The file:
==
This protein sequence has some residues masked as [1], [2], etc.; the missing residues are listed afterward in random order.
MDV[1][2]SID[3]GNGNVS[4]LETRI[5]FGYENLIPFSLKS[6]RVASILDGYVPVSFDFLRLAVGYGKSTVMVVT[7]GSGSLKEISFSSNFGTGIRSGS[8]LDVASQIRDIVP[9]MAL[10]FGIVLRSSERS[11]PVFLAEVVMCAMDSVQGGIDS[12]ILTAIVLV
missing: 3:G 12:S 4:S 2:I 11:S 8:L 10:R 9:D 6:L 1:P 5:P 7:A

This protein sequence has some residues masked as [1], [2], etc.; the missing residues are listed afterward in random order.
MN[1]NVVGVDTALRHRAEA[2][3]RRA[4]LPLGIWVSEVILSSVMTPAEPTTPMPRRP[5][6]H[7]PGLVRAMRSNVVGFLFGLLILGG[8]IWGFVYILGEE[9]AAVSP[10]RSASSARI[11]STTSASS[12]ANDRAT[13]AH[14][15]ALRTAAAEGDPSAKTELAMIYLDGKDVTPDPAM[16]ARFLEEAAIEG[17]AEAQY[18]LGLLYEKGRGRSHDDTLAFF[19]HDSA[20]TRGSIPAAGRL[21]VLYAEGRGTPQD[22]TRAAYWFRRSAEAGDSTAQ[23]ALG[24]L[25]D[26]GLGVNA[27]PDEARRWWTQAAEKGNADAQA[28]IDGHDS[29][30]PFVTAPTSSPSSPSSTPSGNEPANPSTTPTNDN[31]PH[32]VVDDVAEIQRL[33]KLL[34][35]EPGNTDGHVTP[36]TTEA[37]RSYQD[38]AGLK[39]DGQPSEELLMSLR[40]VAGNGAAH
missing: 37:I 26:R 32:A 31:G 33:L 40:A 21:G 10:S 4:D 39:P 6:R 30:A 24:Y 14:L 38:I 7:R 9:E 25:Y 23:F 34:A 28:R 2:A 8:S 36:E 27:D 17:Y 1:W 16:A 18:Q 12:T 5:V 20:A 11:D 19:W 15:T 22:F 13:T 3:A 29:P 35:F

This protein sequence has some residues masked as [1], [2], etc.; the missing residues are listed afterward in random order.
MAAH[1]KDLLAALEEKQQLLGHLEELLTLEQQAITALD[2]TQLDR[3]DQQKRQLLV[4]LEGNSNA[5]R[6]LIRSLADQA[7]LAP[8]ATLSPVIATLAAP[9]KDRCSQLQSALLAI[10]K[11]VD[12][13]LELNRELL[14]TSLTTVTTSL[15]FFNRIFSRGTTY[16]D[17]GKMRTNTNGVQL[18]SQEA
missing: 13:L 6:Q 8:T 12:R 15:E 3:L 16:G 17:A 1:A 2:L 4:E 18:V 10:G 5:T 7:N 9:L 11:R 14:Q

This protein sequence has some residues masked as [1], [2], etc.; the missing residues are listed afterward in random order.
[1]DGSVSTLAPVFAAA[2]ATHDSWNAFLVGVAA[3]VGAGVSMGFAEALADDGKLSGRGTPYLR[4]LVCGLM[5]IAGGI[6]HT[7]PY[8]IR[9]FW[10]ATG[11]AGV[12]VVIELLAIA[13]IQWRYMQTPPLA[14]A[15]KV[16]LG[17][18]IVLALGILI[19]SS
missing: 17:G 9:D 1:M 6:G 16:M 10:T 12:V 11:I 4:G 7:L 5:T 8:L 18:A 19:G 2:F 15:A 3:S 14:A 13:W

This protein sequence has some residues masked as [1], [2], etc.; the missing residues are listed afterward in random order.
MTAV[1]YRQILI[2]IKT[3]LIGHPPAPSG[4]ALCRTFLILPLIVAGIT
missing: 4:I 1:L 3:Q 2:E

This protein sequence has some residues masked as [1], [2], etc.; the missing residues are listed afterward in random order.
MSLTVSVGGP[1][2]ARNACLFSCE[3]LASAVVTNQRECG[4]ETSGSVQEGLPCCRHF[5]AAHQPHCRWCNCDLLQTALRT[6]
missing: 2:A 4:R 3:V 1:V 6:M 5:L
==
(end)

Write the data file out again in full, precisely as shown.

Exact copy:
This protein sequence has some residues masked as [1], [2], etc.; the missing residues are listed afterward in random order.
MDV[1][2]SID[3]GNGNVS[4]LETRI[5]FGYENLIPFSLKS[6]RVASILDGYVPVSFDFLRLAVGYGKSTVMVVT[7]GSGSLKEISFSSNFGTGIRSGS[8]LDVASQIRDIVP[9]MAL[10]FGIVLRSSERS[11]PVFLAEVVMCAMDSVQGGIDS[12]ILTAIVLV
missing: 3:G 12:S 4:S 2:I 11:S 8:L 10:R 9:D 6:L 1:P 5:P 7:A

This protein sequence has some residues masked as [1], [2], etc.; the missing residues are listed afterward in random order.
MN[1]NVVGVDTALRHRAEA[2][3]RRA[4]LPLGIWVSEVILSSVMTPAEPTTPMPRRP[5][6]H[7]PGLVRAMRSNVVGFLFGLLILGG[8]IWGFVYILGEE[9]AAVSP[10]RSASSARI[11]STTSASS[12]ANDRAT[13]AH[14][15]ALRTAAAEGDPSAKTELAMIYLDGKDVTPDPAM[16]ARFLEEAAIEG[17]AEAQY[18]LGLLYEKGRGRSHDDTLAFF[19]HDSA[20]TRGSIPAAGRL[21]VLYAEGRGTPQD[22]TRAAYWFRRSAEAGDSTAQ[23]ALG[24]L[25]D[26]GLGVNA[27]PDEARRWWTQAAEKGNADAQA[28]IDGHDS[29][30]PFVTAPTSSPSSPSSTPSGNEPANPSTTPTNDN[31]PH[32]VVDDVAEIQRL[33]KLL[34][35]EPGNTDGHVTP[36]TTEA[37]RSYQD[38]AGLK[39]DGQPSEELLMSLR[40]VAGNGAAH
missing: 37:I 26:R 32:A 31:G 33:L 40:A 21:G 10:S 4:D 39:P 6:R 30:A 24:Y 14:L 38:I 7:R 9:E 25:Y 23:F 34:A 28:R 2:A 8:S 36:E 27:D 17:Y 1:W 16:A 18:Q 12:T 5:V 20:A 11:D 19:W 15:T 22:F 13:T 3:A 29:P 35:F

This protein sequence has some residues masked as [1], [2], etc.; the missing residues are listed afterward in random order.
MAAH[1]KDLLAALEEKQQLLGHLEELLTLEQQAITALD[2]TQLDR[3]DQQKRQLLV[4]LEGNSNA[5]R[6]LIRSLADQA[7]LAP[8]ATLSPVIATLAAP[9]KDRCSQLQSALLAI[10]K[11]VD[12][13]LELNRELL[14]TSLTTVTTSL[15]FFNRIFSRGTTY[16]D[17]GKMRTNTNGVQL[18]SQEA
missing: 13:L 6:Q 8:T 12:R 15:E 3:L 16:G 17:A 1:A 2:L 4:E 18:V 10:G 5:T 7:N 9:L 11:R 14:Q

This protein sequence has some residues masked as [1], [2], etc.; the missing residues are listed afterward in random order.
[1]DGSVSTLAPVFAAA[2]ATHDSWNAFLVGVAA[3]VGAGVSMGFAEALADDGKLSGRGTPYLR[4]LVCGLM[5]IAGGI[6]HT[7]PY[8]IR[9]FW[10]ATG[11]AGV[12]VVIELLAIA[13]IQWRYMQTPPLA[14]A[15]KV[16]LG[17][18]IVLALGILI[19]SS
missing: 17:G 9:D 1:M 6:G 16:M 10:T 12:V 11:I 4:G 7:L 5:T 8:L 18:A 19:G 2:F 15:A 3:S 14:A 13:W

This protein sequence has some residues masked as [1], [2], etc.; the missing residues are listed afterward in random order.
MTAV[1]YRQILI[2]IKT[3]LIGHPPAPSG[4]ALCRTFLILPLIVAGIT
missing: 4:I 1:L 3:Q 2:E

This protein sequence has some residues masked as [1], [2], etc.; the missing residues are listed afterward in random order.
MSLTVSVGGP[1][2]ARNACLFSCE[3]LASAVVTNQRECG[4]ETSGSVQEGLPCCRHF[5]AAHQPHCRWCNCDLLQTALRT[6]
missing: 2:A 4:R 3:V 1:V 6:M 5:L